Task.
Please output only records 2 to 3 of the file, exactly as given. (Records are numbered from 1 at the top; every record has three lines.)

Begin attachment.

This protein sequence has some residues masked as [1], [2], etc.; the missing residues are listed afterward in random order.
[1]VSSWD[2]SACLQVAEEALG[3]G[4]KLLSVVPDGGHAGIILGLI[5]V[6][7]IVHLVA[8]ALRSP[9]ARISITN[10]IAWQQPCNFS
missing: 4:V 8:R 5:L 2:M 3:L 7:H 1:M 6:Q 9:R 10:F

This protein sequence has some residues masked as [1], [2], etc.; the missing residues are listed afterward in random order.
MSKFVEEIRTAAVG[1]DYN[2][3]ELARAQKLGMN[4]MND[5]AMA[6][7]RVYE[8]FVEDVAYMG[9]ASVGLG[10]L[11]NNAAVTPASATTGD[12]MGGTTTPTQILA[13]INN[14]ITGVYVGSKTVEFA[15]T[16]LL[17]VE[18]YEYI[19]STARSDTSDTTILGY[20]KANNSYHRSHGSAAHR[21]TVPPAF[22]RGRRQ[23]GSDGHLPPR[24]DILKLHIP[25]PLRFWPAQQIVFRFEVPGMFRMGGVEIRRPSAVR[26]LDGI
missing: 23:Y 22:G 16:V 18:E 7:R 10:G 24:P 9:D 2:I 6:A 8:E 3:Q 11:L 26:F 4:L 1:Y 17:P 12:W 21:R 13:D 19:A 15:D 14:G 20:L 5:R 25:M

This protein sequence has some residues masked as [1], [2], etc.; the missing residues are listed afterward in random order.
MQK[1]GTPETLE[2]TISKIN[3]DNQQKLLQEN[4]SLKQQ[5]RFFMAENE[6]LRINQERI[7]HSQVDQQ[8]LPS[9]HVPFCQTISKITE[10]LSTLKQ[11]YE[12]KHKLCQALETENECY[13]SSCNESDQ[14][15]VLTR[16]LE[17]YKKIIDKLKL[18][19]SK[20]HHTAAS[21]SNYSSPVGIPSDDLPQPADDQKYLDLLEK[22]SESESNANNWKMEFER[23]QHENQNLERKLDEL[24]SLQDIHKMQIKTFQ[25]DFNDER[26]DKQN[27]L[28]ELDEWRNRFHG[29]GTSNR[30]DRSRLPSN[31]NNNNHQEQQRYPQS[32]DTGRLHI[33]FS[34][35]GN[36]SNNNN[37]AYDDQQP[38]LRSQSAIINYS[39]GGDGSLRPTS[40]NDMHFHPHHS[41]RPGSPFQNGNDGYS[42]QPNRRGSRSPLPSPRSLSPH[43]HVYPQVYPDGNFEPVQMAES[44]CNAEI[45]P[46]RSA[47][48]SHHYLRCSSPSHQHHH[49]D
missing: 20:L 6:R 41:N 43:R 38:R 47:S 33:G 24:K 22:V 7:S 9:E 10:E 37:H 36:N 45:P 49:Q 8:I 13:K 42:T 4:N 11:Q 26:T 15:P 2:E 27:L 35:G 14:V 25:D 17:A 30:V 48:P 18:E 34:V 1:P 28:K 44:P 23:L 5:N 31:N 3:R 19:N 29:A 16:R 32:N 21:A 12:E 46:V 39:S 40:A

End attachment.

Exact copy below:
This protein sequence has some residues masked as [1], [2], etc.; the missing residues are listed afterward in random order.
MSKFVEEIRTAAVG[1]DYN[2][3]ELARAQKLGMN[4]MND[5]AMA[6][7]RVYE[8]FVEDVAYMG[9]ASVGLG[10]L[11]NNAAVTPASATTGD[12]MGGTTTPTQILA[13]INN[14]ITGVYVGSKTVEFA[15]T[16]LL[17]VE[18]YEYI[19]STARSDTSDTTILGY[20]KANNSYHRSHGSAAHR[21]TVPPAF[22]RGRRQ[23]GSDGHLPPR[24]DILKLHIP[25]PLRFWPAQQIVFRFEVPGMFRMGGVEIRRPSAVR[26]LDGI
missing: 23:Y 22:G 16:V 18:E 7:R 10:G 24:P 9:D 2:I 6:A 8:E 3:Q 11:L 26:F 4:L 1:Y 17:P 12:W 21:R 13:D 19:A 15:D 14:G 20:L 5:R 25:M

This protein sequence has some residues masked as [1], [2], etc.; the missing residues are listed afterward in random order.
MQK[1]GTPETLE[2]TISKIN[3]DNQQKLLQEN[4]SLKQQ[5]RFFMAENE[6]LRINQERI[7]HSQVDQQ[8]LPS[9]HVPFCQTISKITE[10]LSTLKQ[11]YE[12]KHKLCQALETENECY[13]SSCNESDQ[14][15]VLTR[16]LE[17]YKKIIDKLKL[18][19]SK[20]HHTAAS[21]SNYSSPVGIPSDDLPQPADDQKYLDLLEK[22]SESESNANNWKMEFER[23]QHENQNLERKLDEL[24]SLQDIHKMQIKTFQ[25]DFNDER[26]DKQN[27]L[28]ELDEWRNRFHG[29]GTSNR[30]DRSRLPSN[31]NNNNHQEQQRYPQS[32]DTGRLHI[33]FS[34][35]GN[36]SNNNN[37]AYDDQQP[38]LRSQSAIINYS[39]GGDGSLRPTS[40]NDMHFHPHHS[41]RPGSPFQNGNDGYS[42]QPNRRGSRSPLPSPRSLSPH[43]HVYPQVYPDGNFEPVQMAES[44]CNAEI[45]P[46]RSA[47][48]SHHYLRCSSPSHQHHH[49]D
missing: 20:L 6:R 41:N 43:R 38:R 47:S 33:G 24:K 22:V 7:S 9:E 10:E 37:H 36:N 45:P 49:Q 8:I 13:K 42:T 4:N 11:Q 26:T 15:P 2:E 27:L 35:G 14:V 25:D 17:A 30:V 48:P 18:E 34:V 1:P 28:K 44:P 23:L 5:N 31:N 3:R 19:N 29:A 16:R 32:N 21:A 12:E 46:V 39:S 40:A